Research shows difference in COVID, Ukraine news engagement

By Matt Lindsay

Mather Economics

Atlanta, Georgia, USA


By Arvid Tchivzhel

Mather Economics

Atlanta, Georgia, USA

Mather Economics recently published its benchmark report for the fourth quarter of 2021.

The subscription benchmarking report includes metrics on all subscribers, digital-only, and print/digital hybrid, from 350 newspapers in North America. The digital audience benchmarking report shares metrics from 121 newspapers captured using the company’s Listener data platform. Mather clients are welcome to download the full report.

Subscription benchmark report highlights

Though digital volume continues to grow at a rapid pace, the growth has slowed and revenue growth lags volume due to much lower average revenue per user (ARPU) of digital-only subscribers.

Details for each of these metrics and many others are featured in the report by publisher size and geography. Clients can access the full report on the Mather Web site.
Details for each of these metrics and many others are featured in the report by publisher size and geography. Clients can access the full report on the Mather Web site.

Looking ahead, Mather Economics maintains a forecast of when digital subscriptions will exceed print subscriptions based on the trends observed in each quarter. We call this event the volume cross-over point.

Due to slowing digital-only start volumes in late 2021, which have reverted to their pre-COVID levels, our volume cross-over point is expected to be 2024 (revised from 2023). We will begin publishing a revenue cross-over point in upcoming benchmark reports. The digital-only revenue cross-over is expected to be several years after the digital volume cross-over due to the significantly lower average revenue per month for digital-only subscribers.

Two-year retrospective from the digital audience benchmarking report

March 2022 is the second anniversary of the disruption and news coverage of the COVID-19 pandemic. In our most recent digital audience benchmark report, our data scientists summarise audience engagement and subscription impact across four phases over the last two years.

March 2020 and April 2020: pandemic onset

There was an unprecedented spike in engagement and subscription growth.

Also, the user conversion ratio lagged due to publishers removing paywalls during the start of the pandemic.

May 2020-December 2020: elevated engagement

During this time, total audience declined to 2019 levels but engaged users remained elevated. Total conversions followed the total audience trends though remained elevated.

Also, the user conversion ratio continued to rise due to fewer total users but sustained engaged users.

January 2021-June 2021: news fatigue

During this time period, total audience and engagement dropped below 2019 (pre-pandemic) levels. Total conversions reached the lowest point during the pandemic yet were still elevated compared to pre-pandemic levels.

Additionally, the conversion ratio declined from earlier peaks.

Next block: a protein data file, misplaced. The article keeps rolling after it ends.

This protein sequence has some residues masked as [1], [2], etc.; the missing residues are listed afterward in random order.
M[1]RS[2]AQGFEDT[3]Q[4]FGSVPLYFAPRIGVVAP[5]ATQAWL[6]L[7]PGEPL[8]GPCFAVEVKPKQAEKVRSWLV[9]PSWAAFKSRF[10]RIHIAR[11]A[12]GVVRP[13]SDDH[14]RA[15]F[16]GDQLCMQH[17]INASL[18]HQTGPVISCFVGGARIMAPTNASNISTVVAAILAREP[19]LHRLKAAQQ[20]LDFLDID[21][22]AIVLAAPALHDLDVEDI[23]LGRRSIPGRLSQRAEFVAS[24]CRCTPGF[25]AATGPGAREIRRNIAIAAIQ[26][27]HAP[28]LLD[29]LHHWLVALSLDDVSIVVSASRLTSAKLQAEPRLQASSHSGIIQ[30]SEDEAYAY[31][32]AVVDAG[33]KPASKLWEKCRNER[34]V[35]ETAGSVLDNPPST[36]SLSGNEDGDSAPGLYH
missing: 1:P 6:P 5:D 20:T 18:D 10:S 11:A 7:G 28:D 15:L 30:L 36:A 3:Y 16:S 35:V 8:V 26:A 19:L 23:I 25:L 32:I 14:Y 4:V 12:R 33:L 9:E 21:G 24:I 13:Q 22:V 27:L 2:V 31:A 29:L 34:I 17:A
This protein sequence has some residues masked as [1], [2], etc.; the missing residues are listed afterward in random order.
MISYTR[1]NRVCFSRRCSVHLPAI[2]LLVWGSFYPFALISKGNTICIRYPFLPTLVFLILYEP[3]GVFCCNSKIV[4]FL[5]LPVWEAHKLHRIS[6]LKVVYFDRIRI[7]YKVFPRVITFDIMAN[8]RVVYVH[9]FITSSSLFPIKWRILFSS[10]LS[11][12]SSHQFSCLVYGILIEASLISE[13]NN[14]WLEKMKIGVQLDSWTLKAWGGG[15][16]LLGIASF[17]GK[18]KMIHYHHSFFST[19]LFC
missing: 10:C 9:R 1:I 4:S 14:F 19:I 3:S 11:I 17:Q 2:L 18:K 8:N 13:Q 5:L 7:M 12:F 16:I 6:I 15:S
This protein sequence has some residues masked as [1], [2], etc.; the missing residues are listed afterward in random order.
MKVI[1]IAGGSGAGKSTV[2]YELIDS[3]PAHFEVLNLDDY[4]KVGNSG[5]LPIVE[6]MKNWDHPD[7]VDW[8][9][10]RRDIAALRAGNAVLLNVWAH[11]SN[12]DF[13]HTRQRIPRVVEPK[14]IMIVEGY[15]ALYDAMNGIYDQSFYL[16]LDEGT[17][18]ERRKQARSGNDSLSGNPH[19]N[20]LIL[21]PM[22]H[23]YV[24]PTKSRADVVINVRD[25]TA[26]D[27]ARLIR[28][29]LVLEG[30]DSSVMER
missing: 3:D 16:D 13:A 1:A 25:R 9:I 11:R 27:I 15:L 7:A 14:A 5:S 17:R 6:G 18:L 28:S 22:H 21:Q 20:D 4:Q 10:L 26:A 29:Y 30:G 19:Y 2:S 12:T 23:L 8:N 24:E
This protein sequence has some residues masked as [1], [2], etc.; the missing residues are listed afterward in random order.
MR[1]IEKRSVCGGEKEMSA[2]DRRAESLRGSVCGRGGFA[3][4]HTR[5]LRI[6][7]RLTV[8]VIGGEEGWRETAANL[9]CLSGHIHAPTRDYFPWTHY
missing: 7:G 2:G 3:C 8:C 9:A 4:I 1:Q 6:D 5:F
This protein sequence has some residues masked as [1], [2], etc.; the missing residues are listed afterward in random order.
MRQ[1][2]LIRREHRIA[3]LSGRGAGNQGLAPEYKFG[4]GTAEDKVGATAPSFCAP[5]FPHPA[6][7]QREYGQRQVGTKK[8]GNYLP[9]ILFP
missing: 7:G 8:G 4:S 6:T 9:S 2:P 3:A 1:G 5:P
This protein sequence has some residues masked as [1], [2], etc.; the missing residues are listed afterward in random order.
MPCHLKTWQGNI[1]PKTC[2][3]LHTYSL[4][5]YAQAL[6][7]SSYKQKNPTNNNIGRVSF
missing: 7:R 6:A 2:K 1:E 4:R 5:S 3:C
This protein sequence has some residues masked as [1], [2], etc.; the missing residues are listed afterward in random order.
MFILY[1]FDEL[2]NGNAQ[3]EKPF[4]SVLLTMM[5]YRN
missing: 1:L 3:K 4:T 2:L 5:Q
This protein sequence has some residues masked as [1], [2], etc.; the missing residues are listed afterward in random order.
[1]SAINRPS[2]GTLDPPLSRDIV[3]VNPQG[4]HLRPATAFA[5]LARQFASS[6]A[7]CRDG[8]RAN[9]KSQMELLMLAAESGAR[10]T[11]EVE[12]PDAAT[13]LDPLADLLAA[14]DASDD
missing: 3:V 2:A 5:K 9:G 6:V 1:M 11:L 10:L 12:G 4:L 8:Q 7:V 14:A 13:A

July 2021-December 2021: resumed subscription growth from COVID variants and the loss in loyal readers

During this time, there was a further decline in total audience and engagement with a temporary fall rebound. There was a temporary growth rebound in conversions (since April 2020), though it was elevated versus pre-pandemic levels.

Also, the conversion ratio remained elevated on a smaller total audience.

Parallels between COVID and the war in Ukraine

As COVID coverage declines and war coverage escalates, we are seeing some parallels to how audience engagement and digital subscriptions are performing. Greg Piechota noted early observations from national media organisations and those based in the European Union indicate similar spikes in demand.

The differences between COVID and war news cycles are important to note, however. COVID coverage focused on how each community experienced a global pandemic. Readers within each state, county, city, and neighbourhood sought insights about local cases and how elected leaders were responding with policy. The observed impact on engagement and subscriptions validated the value of covering local news and having reporters embedded in the communities being served.

By contrast, the Ukrainian news cycle is an international incident with readers turning to national news brands for insights and coverage as well as news brands based in the European Union.

Though local newspapers will (and should) cover global events, Mather recommends U.S. local newspapers continue their existing paid content strategies oriented around local news. In our earlier work on content strategy and digital transformation with The Dallas Morning News, we found local newspapers should not compare themselves to The New York Times when building a content strategy.

Except for national, European, or international brands, early data from Listener suggests engagement for U.S. local newspapers is not following the same trends as observed during the pandemic. Mather’s data scientists continue to analyse the last few weeks of content benchmarks and will publish updates as they are ready.

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